In the News
The Daily News Sunday, Apr. 19, 2020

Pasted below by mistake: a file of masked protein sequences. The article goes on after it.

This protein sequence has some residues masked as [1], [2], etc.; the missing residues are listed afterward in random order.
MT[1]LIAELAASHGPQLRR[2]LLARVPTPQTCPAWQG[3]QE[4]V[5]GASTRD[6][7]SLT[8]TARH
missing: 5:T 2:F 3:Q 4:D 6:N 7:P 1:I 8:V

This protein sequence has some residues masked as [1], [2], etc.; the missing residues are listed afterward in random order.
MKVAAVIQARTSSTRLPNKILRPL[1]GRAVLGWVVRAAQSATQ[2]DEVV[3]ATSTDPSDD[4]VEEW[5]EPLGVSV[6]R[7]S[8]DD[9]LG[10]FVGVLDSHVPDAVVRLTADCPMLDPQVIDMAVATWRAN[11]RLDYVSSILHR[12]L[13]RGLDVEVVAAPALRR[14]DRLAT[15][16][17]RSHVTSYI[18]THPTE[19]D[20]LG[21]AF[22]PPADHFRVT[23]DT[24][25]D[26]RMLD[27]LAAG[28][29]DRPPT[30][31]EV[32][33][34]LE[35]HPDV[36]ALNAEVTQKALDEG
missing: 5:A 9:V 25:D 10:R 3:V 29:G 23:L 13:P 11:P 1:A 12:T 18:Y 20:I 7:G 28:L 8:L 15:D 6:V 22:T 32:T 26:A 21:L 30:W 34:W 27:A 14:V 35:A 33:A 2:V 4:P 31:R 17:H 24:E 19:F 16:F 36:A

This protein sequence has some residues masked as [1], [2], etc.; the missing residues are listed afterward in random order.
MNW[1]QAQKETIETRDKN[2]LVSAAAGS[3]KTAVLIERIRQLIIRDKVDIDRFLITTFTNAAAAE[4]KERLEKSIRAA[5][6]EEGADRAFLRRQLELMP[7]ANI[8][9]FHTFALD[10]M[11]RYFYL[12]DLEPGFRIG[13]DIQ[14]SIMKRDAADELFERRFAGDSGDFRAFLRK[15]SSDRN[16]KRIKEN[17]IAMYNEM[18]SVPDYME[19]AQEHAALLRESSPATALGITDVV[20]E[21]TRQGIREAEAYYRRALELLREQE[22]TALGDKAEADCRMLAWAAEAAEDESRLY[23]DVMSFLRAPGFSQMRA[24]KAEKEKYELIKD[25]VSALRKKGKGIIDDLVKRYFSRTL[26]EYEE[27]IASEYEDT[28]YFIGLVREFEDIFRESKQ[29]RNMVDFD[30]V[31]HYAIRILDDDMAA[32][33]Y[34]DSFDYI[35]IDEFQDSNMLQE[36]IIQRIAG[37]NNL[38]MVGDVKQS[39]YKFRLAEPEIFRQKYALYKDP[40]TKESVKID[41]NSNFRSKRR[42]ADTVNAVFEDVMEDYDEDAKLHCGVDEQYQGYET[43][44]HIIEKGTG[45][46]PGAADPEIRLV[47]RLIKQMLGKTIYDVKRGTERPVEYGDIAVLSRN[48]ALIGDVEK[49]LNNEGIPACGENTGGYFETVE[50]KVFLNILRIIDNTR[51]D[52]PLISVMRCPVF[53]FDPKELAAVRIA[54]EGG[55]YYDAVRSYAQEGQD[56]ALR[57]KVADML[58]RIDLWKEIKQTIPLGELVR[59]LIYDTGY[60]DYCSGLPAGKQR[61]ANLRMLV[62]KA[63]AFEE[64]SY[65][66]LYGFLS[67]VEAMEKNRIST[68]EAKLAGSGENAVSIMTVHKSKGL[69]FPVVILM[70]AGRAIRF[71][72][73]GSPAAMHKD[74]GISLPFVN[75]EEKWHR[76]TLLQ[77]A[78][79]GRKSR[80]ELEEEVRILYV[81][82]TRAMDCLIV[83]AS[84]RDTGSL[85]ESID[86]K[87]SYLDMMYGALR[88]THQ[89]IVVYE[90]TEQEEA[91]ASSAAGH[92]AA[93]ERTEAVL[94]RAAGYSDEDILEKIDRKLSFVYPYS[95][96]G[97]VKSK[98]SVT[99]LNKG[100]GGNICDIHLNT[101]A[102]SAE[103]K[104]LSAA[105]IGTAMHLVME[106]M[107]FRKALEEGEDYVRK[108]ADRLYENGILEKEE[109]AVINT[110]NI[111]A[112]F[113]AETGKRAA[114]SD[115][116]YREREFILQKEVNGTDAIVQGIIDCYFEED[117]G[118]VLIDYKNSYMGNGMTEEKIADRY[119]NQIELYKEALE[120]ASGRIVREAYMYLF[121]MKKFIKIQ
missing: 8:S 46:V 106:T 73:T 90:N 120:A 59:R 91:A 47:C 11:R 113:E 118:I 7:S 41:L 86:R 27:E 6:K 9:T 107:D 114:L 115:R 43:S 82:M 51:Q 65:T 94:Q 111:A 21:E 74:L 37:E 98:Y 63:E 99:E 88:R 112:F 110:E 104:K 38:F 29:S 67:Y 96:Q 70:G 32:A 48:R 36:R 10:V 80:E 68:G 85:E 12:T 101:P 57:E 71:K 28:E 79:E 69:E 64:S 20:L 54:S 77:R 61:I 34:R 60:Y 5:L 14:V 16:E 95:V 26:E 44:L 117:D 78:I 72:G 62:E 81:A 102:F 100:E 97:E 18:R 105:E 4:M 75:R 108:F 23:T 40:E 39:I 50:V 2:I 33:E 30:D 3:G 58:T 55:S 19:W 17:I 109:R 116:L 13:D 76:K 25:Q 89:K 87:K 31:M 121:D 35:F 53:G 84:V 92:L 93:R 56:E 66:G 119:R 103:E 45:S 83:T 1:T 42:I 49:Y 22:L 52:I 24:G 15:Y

Charlie Crisafulli has become the face of ecological study of Mount St. Helens over the course of his 40-year career researching how life is returning to the volcano. Now, with plans to retire later this summer, Crisafulli is eager to pass on his knowledge to a new generation of researchers he says are enthusiastic and more diverse than ever before. Lean and nimble for his 62 years, Crisafulli kept pace with his 19-year-old intern across the pumice plain on a blustery but boiling late August day last summer. Crisafulli was just a tad older than her when he first visited Mount St. Helens shortly before the May 18, 1980 eruption. Since then, Crisafulli has published numerous studies, expanded the U.S. Forest Service’s ecology program at the Mount St. Helens National Volcanic Monument and been a consultant for volcanoes in Indonesia, Iceland, Chile and Hawaii. In 2016, he received the Outstanding Scientist award from the Northwest Scientific Association. ... Crisafulli spent a decade as a research associate at the Utah State University Department of Ecology running a summer program at Mount St. Helens. In 1989, the Forest Service hired him as the monument’s ecologist, which is the role he serves in today. He still conducts research, but his broader job is to be a liaison between the Forest Service and the ecology community. Every five years he organizes an event to gather researchers to network and share their findings. “I keep my fingers on the ecological pulse of the place and community,” he said.